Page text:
According to Gurdjieff, the prime force that emanates from the prime source continues to lose "vivifyingness" and become more "dense" in the process of involution as it contributes to creations of various kinds. By admitting this, Gurdjieff seems to affirm the domination of the Second Law of Dynamics not only in the physical domain but also in the spiritual domain. Gurdjieff, however, speaks also of evolution as a reverse flow back to the source. Gurdjieff seems to assert that all created beings have a seed of this urge to return to the source. Gurdjieff calls it "remorse", an urge to go back to the source and reblend into one.

According to Gurdjieff, the processes of involution and evolution are governed by the Law of Three and the Law of Seven. The Law of Three concerns the dynamic interactions among the forces of Affirming, Denying and Reconciling. Some similarities to this theory may be found in Indian philosophies and their interpretation by Aurobindo. The Law of Seven concerns certain irregularities in the development of processes or in the unfolding of events comparable with irregularities in musical octaves. Similarities to this insight are found in modern science such as irregularities or nonlinear ties in the development of various phenomena such as state transitions. According to Gurdjieff, it is thanks to such irregularities that the universe may escapes the sorrowful fate logically expected from the domination of merciless Heropass (a word Gurdjieff created to mean the Action of Time or the law of irreversible increase if entropy in time).[14]

Gurdjieff warns against mechanical association of "good" and "bad" with the concepts of involution and evolution.[15] Since involution is a flow from above, an inspiration, people tend to worship this flow as something sacred. However, as the negative connotation of the word “involution” suggests, mechanical obedience to this top-down flow, often in the name of religion, is nothing but degeneration. In this sense, Gurdjieff raised controversy by saying that his way was "against God". The top-down flow of involution fulfills its purpose only when it provokes in beings a reverse flow of evolution back to the prime source.

Gurdjieff, with his students, did real-life experiments around the question of how the top-down flow of involution could change into the bottom-up flow of evolution. The same search was shared later by some scientists, particularly those at the [Santa Fe institute], who also were intrigued by irregularities in the development of certain phenomena that appeared to come from complex interactions among different processes and laws. Their studies suggest that interactions among different processes and laws, particularly with the involvement of consciousness, may lead to the emergence of unexpected something that might defy the seemingly unavoidable detrimental action of time according to the second law of thermodynamics.

Gurdjieff experimented with collective living in a commune-like format and also with intricately designed group dances called the Movements. They provided a rare environment in which one may actually witness the miracle of an upward flow emerging from the work of consciousness in to a dynamic situation involving interactions among different qualities of forces.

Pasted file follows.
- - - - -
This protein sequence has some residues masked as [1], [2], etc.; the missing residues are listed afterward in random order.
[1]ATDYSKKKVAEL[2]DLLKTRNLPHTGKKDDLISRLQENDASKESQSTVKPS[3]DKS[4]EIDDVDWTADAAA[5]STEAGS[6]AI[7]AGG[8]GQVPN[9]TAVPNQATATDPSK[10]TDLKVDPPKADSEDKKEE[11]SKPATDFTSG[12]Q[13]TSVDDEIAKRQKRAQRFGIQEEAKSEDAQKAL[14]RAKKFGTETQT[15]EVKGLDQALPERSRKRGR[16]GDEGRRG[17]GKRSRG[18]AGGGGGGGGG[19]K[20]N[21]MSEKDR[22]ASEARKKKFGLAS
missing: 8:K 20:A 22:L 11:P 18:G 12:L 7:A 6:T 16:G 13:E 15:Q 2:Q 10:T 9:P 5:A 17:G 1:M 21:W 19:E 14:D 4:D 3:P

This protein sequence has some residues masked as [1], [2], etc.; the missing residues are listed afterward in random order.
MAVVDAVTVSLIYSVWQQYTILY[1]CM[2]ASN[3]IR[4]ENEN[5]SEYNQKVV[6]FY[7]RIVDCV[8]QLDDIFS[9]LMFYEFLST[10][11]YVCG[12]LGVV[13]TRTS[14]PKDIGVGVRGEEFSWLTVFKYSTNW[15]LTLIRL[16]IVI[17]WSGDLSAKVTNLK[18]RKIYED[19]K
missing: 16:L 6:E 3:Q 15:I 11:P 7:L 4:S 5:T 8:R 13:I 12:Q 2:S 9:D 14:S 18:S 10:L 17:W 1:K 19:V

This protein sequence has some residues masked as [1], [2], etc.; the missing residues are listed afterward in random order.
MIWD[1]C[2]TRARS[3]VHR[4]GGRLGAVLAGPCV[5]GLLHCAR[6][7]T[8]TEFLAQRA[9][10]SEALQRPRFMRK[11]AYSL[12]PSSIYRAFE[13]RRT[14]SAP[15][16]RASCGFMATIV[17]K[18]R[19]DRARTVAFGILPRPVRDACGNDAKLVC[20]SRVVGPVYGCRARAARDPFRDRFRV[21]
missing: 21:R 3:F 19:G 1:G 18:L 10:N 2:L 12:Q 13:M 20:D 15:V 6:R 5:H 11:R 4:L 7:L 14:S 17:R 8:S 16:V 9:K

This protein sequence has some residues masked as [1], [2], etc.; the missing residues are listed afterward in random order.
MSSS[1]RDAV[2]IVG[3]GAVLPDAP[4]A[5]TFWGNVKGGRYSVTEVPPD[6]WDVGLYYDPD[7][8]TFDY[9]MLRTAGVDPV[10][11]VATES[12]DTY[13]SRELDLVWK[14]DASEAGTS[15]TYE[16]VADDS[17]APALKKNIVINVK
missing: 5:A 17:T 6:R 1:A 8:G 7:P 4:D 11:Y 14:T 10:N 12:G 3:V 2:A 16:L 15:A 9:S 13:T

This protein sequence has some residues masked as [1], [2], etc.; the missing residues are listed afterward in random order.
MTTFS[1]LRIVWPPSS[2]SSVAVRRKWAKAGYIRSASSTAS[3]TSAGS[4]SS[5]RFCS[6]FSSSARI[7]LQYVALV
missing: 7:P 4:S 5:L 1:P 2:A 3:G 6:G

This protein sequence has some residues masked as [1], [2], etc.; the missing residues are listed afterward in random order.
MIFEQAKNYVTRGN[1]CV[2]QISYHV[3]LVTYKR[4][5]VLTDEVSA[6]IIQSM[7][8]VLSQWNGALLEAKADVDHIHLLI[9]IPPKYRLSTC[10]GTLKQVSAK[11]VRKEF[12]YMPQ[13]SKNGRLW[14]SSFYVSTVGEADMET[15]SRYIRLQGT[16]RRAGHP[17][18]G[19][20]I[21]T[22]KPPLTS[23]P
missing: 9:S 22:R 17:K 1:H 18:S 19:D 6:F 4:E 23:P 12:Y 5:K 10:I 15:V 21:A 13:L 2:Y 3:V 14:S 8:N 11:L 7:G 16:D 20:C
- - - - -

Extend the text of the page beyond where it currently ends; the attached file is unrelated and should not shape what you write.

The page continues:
With the advent of computers, scientists began to use a particular kind of simulation programs called "automatons" to represent how the complex interactions among individuals, the behaviors of each of whom are governed by relatively simple set of rules, may result in the “emergence” of unexpected patters at the group level, where "emergence" is a new concept signifying the true creativity for man as opposed to the traditional concept of creation by God. It is interesting to notice that many of the Movements created by Gurdjieff are programmed just like these “automaton” simulation codes. The only and quite a great difference seems to be that Gurdjieff employed real living human beings, instead of virtual creatures in computers, for his experiment.

See also


  1. ^ Gottfried de Purucker, Occult Glossary, TUP, 2nd ed., 1996 [2]
  2. ^ Sri Aurobindo, The Life Divine, Sri Aurobindo Ashram, Pondicherry, 10th ed. 1977.
  3. ^ The Life Divine Bk I, Ch.11-12
  4. ^ The Life Divine bk II, ch.27-28.
  5. ^ Sri Aurobindo. Glossary to the Record of Yoga. p. 161
  6. ^ Hari Dass, Baba (1999). Yoga Sutras of Patanjali, Samdhi Pada. Santa Cruz, CA: Sri Rama Publishing. pp. xvii.  
  7. ^ Hari Dass, Baba (1999). Yoga Sutras of Patanjali, Samdhi Pada. Dayanand Diffenbaugh. Santa Cruz, CA: Sri Ram Publishing. pp. xviii.  
  8. ^
  9. ^ Wilber, Ken, Introduction: From the Great Chain of Being to Postmodernism in Three Easy Steps, Shambhala Publications, 2005.
  10. ^ Gurdjieff, G. I., Beelzebub’s Tales to His Grandson - An Impartially Objective Criticism of the Life of Man, 1950.
  11. ^ Ouspensky, P. D., In Search of the Miraculous, 1950.
  12. ^ This is mildly suggested in Chapter 16 (Relative Understanding of Time) and Chapter 17 of Gurdjieff, G. I., Beelzebub’s Tales to His Grandson - An Impartially Objective Criticism of the Life of Man, 1950.
  13. ^ Brown, Dan., Angels and Devils, 2000.
  14. ^ Chapter 39, ibid.
  15. ^ Chapter 44, ibid.